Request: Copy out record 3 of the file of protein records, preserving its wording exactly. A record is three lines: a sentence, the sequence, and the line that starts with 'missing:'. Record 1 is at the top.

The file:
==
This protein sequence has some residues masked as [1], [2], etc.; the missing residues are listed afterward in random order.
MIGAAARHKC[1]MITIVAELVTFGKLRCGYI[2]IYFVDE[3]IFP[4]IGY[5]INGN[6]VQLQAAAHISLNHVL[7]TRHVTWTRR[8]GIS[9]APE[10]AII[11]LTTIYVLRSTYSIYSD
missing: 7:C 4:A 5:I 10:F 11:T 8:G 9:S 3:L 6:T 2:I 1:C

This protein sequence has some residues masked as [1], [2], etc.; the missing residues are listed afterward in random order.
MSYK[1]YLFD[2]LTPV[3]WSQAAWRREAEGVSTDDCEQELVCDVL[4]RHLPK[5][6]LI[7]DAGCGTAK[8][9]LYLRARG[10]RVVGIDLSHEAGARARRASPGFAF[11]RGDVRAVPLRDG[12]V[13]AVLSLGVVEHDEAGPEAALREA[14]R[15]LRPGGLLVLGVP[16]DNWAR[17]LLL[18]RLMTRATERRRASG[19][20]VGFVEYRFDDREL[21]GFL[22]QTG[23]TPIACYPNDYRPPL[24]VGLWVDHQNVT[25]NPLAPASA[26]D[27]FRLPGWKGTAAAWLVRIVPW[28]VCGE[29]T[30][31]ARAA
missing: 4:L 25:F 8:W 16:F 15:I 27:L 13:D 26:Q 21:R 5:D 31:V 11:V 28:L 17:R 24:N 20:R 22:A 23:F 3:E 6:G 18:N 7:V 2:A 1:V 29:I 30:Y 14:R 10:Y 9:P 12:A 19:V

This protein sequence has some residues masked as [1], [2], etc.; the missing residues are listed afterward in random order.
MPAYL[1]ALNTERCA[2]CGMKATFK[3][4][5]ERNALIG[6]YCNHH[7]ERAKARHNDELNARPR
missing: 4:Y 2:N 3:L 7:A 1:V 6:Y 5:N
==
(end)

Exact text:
This protein sequence has some residues masked as [1], [2], etc.; the missing residues are listed afterward in random order.
MPAYL[1]ALNTERCA[2]CGMKATFK[3][4][5]ERNALIG[6]YCNHH[7]ERAKARHNDELNARPR
missing: 4:Y 2:N 3:L 7:A 1:V 6:Y 5:N